Period16/11/1718/11/17

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Diet Therapy
Diverticulitis
Probiotics
Dietary Fiber
Diet
Vocabulary
Health Personnel
Health Care Costs
Observational Studies
Research Design
Randomized Controlled Trials
Databases
Safety
Recurrence
Health

Cite this

Dahl, C., Crichton, M., Jenkins-Chapman, J., Nucera, R., Mahoney, S., & Marshall, S. (2017). Evidence for dietary fibre modification for the prevention of acute, uncomplicated diverticulitis: a systematic literature review. Poster session presented at 43rd Annual Scientific Meeting of the Australasian Society for Parenteral and Enteral Nutrition, Gold Coast, Australia.
Dahl, Camilla ; Crichton, Megan ; Jenkins-Chapman, Julie ; Nucera, Romina ; Mahoney, Sophie ; Marshall, Skye. / Evidence for dietary fibre modification for the prevention of acute, uncomplicated diverticulitis: a systematic literature review. Poster session presented at 43rd Annual Scientific Meeting of the Australasian Society for Parenteral and Enteral Nutrition, Gold Coast, Australia.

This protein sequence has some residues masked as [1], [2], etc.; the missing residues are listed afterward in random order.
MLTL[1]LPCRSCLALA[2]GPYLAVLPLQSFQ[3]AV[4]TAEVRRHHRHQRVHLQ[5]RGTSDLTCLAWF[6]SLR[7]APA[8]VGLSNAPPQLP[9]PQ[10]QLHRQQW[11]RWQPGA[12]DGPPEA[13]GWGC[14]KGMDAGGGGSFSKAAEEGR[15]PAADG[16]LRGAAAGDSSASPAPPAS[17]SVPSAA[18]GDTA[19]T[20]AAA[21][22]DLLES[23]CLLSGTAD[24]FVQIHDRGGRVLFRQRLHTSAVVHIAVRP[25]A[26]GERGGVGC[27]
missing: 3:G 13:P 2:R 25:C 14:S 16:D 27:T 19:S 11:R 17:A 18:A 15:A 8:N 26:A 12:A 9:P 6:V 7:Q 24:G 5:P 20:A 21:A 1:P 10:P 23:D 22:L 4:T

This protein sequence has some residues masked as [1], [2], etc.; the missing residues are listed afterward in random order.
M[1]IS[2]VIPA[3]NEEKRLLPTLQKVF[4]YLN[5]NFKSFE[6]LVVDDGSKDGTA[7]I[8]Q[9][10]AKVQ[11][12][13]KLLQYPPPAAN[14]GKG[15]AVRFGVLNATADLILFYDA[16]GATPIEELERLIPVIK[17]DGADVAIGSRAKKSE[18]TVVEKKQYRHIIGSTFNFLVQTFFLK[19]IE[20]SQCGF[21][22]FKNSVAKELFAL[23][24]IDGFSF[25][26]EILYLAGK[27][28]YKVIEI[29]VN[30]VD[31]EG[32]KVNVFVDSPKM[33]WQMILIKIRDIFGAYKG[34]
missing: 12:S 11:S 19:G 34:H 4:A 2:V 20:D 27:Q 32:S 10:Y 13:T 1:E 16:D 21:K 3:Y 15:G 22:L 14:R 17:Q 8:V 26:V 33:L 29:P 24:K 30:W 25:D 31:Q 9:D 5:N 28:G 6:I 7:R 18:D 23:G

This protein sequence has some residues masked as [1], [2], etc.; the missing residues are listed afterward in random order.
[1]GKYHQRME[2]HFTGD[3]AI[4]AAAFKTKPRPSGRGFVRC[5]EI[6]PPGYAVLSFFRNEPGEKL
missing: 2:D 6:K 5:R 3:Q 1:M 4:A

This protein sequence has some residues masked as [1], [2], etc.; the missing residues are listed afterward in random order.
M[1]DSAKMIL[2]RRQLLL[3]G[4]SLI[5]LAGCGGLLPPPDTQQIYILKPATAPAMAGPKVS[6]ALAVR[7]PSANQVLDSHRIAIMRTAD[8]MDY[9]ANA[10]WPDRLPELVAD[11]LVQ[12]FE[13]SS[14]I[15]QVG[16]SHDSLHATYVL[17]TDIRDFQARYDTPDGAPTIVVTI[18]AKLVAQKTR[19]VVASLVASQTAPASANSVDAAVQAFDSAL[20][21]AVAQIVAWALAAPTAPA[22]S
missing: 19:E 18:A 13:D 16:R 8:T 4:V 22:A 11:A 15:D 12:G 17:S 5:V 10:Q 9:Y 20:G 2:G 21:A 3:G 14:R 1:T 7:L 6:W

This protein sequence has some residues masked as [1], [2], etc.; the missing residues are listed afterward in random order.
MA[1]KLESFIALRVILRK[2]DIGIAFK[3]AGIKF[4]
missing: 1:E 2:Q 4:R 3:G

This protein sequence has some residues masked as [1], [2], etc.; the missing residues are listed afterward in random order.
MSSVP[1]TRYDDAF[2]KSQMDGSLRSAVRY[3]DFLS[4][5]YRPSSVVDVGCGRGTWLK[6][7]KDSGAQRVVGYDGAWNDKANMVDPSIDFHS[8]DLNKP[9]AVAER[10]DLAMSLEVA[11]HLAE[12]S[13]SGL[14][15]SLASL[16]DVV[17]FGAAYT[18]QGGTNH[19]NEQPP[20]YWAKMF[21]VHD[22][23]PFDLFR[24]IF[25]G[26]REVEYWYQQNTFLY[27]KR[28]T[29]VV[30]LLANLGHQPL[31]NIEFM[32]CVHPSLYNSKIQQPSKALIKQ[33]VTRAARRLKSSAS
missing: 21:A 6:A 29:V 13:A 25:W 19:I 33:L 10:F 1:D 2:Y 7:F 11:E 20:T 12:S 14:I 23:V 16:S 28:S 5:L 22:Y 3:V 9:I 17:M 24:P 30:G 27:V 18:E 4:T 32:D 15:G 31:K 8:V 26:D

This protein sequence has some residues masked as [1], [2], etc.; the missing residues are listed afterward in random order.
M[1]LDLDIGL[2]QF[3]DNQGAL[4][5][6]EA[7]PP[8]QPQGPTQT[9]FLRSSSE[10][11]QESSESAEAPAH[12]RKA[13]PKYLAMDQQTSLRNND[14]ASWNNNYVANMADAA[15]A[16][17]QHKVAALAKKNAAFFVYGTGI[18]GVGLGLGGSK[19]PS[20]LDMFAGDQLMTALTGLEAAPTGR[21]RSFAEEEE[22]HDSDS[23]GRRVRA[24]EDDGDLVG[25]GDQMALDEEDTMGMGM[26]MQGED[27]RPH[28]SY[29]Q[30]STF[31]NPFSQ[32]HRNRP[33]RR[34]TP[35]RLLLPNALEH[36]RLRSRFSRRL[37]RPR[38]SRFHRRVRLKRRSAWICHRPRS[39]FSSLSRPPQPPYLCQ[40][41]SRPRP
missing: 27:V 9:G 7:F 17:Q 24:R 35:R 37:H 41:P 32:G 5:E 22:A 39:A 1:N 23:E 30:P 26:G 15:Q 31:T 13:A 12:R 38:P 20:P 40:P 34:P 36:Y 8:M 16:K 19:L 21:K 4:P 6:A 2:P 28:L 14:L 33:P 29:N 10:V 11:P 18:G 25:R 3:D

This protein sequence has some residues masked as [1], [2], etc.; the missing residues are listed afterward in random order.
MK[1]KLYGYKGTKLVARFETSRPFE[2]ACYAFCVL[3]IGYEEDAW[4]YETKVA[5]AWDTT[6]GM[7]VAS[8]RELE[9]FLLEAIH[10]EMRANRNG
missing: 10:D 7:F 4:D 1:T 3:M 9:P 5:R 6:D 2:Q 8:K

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abstract = "Background: Due to a lack of evidence regarding the dietarymanagement of acute uncomplicated diverticulitis, practicevaries for discharge nutrition recommendations, and mayinclude modified dietary fibre diets, fibre supplementation,and/or probiotic supplementation. However, these therapiesalone or in conjuction have not yet been sufficiently evaluatedfor the prevention of diverticulitis recurrence and impact onrecovery; the lack of consistency may increase patient burden,health care costs and decrease efficacy and adherence.Therefore, this systematic review aims to review the evidenceand develop recommendations for dietary fibre modifications,either alone or alongside probiotics, versus any comparatoron reoccurrence, gastrointestinal symptoms and health careuse for adults following an episode of acute, uncomplicateddiverticulitis.Methods: Intervention and observational studies in anylanguage were located using five electronic databases upuntil March 31st, 2017, using a combination of keywords andcontrolled vocabulary. GRADE was used to evaluate the overallquality of the evidence and to develop recommendations.Results: Three studies were included which used dietary fibremodifications and none used probiotic supplementation. Dueto lack of consistent reporting, data could not be pooled. Therewas “very low” quality of evidence for using a high dietaryfibre diet or supplements as opposed to a standard or lowdietary fibre diet following resolution of an acute episode toimprove reoccurrence and gastrointestinal symptoms. GRADEwas used to develop clinical recommendations consideringexisting and generalised evidence, safety, preferences ofstakeholders, and feasibility.Conclusions: Health care providers should recommend along-term high dietary fibre intake (meeting or exceeding thenationally recommended intake for gender and age) after theacute episode of uncomplicated diverticulitis has resolved(strong recommendation based on very low-quality evidence).Further well conducted randomised controlled trials arerequired.",